Notice the : after the folderId and the target filename
*/
 
/* Create a simple Excel file to upload */
%let targetFile=iris.xlsx;
filename tosave "%sysfunc(getoption(WORK))/&targetFile.";
ods excel(id=upload) file=tosave;
proc print data=sashelp.iris;
run;
ods excel(id=upload) close;
 
filename details temp;
proc http url="https://graph.microsoft.com/v1.0/me/drives/&driveId./items/&folderId.:/&targetFile.:/content"
  method="PUT"
  in=tosave
  out=details
  oauth_bearer="&access_token";
run;
 
/*
  This returns a json response that describes the item uploaded.
  This step pulls out the main file attributes from that response.
*/
libname attrs json fileref=details;
data newfileDetails (keep=filename createdDate modifiedDate filesize);
 length filename $ 100 createdDate 8 modifiedDate 8 filesize 8;
 set attrs.root;
 filename = name;
 modifiedDate = input(lastModifiedDateTime,anydtdtm.);
 createdDate  = input(createdDateTime,anydtdtm.);
 format createdDate datetime20. modifiedDate datetime20.;
 filesize = size;
run;

Replace/update a file in OneDrive

If you want to replace an existing file, then you'll want to perform the additional step of retrieving the unique ID for that file from OneDrive. When you PUT the new version of the file into place, its history and sharing properties should remain intact. Here is my code for navigating the folder/file structure in my OneDrive and finally replacing an existing file.

/*
  If you want to replace a file instead of making a new file 
  then you need to upload it with the existing file ID.  If you
  don't replace it with the existing ID, some sharing properties
  and history could be lost.
*/
/* Create a simple Excel file to upload */
%let targetFile=iris.xlsx;
filename tosave "%sysfunc(getoption(WORK))/&targetFile.";
ods excel(id=upload) file=tosave;
proc print data=sashelp.iris;
run;
ods excel(id=upload) close;
 
/* Navigate the folder and file IDs from my OneDrive */
proc sql noprint;
 select id into: folderId from paths
  where name="SASGF";
quit;
 
proc http url="https://graph.microsoft.com/v1.0/me/drives/&driveId./items/&folderId./children"
     oauth_bearer="&access_token"
     out = resp;
	 run;
 
libname jresp json fileref=resp;
data folderItems;
 set jresp.value;
run;
 
/* Find the ID of the existing file */
proc sql noprint;
 select id into: fileId from folderItems
  where name="iris.xlsx";
quit;
 
libname attrs json fileref=details;
proc http url="https://graph.microsoft.com/v1.0/me/drives/&driveId./items/&fileId./content"
 method="PUT"
 in=tosave
 out=details
 oauth_bearer="&access_token";
run;

As you can see from my OneDrive history for this file, I've tested this program a few times -- resulting in 23 revisions of this file in its history!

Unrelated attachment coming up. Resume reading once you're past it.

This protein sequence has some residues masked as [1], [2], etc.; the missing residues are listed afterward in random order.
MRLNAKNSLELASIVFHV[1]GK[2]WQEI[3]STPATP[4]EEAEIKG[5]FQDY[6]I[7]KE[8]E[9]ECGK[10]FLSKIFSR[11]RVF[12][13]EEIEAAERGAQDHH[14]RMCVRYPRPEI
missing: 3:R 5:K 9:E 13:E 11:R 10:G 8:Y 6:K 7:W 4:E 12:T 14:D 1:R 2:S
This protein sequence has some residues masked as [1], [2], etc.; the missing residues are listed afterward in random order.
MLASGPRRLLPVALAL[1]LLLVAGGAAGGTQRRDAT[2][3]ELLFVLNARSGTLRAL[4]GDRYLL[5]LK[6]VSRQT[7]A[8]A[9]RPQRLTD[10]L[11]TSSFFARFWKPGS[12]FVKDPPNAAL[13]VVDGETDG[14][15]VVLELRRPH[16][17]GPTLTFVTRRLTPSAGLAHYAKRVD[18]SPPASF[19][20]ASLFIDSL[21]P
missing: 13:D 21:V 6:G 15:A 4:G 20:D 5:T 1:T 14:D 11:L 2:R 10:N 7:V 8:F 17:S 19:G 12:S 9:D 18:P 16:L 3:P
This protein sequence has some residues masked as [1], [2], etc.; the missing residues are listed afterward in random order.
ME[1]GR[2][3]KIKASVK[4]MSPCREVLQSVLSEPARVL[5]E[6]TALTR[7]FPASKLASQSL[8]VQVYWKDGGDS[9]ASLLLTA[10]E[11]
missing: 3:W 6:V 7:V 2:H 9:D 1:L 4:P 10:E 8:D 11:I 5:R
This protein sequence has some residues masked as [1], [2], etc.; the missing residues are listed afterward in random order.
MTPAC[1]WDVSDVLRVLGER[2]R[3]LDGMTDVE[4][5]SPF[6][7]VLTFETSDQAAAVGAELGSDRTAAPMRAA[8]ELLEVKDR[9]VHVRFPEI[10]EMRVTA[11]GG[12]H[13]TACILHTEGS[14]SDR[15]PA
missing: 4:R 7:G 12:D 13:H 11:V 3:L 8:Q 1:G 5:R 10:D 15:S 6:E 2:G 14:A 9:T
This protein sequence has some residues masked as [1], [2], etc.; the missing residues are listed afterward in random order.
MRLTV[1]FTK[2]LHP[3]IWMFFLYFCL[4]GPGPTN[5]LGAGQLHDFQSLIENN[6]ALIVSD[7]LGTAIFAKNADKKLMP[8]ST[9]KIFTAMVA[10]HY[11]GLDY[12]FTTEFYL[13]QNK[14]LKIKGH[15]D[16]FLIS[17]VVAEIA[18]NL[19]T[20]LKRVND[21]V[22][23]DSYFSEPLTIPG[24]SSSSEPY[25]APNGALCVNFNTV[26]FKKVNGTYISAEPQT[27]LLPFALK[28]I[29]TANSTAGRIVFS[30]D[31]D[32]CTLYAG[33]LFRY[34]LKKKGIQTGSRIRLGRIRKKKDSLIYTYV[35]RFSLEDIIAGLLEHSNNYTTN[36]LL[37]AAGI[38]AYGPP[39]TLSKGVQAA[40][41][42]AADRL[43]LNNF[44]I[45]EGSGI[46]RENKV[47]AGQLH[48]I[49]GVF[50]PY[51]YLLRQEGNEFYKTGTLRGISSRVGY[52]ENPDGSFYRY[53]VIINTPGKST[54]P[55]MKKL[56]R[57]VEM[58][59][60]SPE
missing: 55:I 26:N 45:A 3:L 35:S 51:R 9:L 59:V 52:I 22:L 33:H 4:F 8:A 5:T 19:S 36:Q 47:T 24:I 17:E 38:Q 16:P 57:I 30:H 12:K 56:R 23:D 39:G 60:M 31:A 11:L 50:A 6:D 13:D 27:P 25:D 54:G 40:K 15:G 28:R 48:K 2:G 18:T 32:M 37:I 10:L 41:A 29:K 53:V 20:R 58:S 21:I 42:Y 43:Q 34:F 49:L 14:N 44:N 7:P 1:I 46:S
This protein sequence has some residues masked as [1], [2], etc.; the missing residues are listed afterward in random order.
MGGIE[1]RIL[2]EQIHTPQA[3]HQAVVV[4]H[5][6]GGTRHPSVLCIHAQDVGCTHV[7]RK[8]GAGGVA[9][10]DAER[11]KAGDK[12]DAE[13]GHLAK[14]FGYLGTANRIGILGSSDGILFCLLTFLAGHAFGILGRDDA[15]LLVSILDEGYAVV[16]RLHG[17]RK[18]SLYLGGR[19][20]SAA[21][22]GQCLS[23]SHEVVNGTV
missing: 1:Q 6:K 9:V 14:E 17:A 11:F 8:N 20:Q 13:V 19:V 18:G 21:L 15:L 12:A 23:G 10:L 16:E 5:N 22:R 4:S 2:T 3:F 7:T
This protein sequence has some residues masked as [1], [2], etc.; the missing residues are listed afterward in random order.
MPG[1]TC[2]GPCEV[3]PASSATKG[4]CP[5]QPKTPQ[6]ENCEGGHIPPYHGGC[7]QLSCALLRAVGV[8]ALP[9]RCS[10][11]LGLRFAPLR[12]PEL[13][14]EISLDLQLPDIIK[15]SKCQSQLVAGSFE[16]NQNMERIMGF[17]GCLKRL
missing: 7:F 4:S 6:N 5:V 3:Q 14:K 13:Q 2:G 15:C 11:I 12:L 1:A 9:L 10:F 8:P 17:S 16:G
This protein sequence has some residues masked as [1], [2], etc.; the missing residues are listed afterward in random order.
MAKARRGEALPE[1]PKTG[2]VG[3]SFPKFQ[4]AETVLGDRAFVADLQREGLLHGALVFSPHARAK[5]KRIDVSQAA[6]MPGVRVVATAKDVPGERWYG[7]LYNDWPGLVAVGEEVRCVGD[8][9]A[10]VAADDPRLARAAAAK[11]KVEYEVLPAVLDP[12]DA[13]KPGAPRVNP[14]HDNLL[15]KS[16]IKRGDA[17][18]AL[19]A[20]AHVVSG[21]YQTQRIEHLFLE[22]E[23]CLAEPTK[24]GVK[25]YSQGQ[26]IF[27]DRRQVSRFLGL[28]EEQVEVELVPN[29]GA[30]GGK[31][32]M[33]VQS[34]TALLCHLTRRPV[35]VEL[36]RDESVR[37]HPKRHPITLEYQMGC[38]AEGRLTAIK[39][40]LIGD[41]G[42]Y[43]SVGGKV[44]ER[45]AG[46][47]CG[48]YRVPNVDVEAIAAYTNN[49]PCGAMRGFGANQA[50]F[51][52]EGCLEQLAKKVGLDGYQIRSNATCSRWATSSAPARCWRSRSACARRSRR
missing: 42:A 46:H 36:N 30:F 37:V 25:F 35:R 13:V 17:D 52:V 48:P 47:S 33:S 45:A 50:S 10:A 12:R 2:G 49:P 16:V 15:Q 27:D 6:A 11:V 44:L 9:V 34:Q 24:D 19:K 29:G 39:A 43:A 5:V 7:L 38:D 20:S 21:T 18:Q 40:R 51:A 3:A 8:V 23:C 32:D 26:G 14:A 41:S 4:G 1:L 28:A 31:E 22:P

How to get this example code

You can find the source files for these examples on GitHub.

I've organized this code into 4 different files in order to make it easy to reuse:

  • onedrive_config.sas - read the fields from the conf.json and set them as global macro variables. This includes your client_id and tenant_id.
  • onedrive_setup.sas - the SAS statements that represent code you will need to run just once to get your authorization code and first access code.
  • onedrive_macros.sas - three utility macros that help you to create, refresh, and manage your access token and refresh token in your token.json file
  • onedrive_example_use.sas - sample SAS steps that I used in this article. They won't quite work for you as-is, since you don't have the same files that I do. (Unless you do have the same files, in which case...creepy.) My hope is that you can read and adapt them for your own content.

I also included a template for the conf.json file, with obvious placeholders for the client_id and tenant_id that you'll substitute with your own values. You'll also need to change the statements that define &CONFIG_LOC -- the location of your configuration directory where you're storing these files. I developed these examples in SAS University Edition -- yes, this works there! I also ran the code from my full SAS environment via SAS Enterprise Guide.

More about using REST APIs from SAS

This has been a monster article -- in terms of its length. But I hope it's clear enough to follow and has sufficient detail for you to try this on your own. If you have questions, post in the comments.

I've published a number of other articles about using REST APIs from SAS -- it's one of my favorite things to do. Check out:

The post Using SAS to access and update files on Microsoft OneDrive appeared first on The SAS Dummy.

11月 172018
 

Disclaimer: this article does not cover or promote any political views. It’s all about data and REST APIs.

I am relieved, thankful, elated, glad, thrilled, joyful (I could go on with more synonyms from my thesaurus.com search for 'happy') November 6, 2018 has come and gone. Election day is over. This means no more political ads on TV, and those signs lining the streets will be coming down! It is a joy to now watch commercials about things that matter. Things like injury lawyers who are on your side or discovering a copper colored pan is going to cook my food better than a black one.

The data in this article pertains to advertising expenditures in the 2018 elections. This is the second of three articles in a series outlining the use of REST APIs and SAS. The first article, Using SAS Viya REST APIs to access images from SAS Visual Analytics, I used SAS Viya REST APIs to download an image from a flight data SAS report. In this article I use Cloud Analytics Service (CAS) REST APIs to run statistical methods on political ad spending data. The third article will bring both APIs together in an application.

The data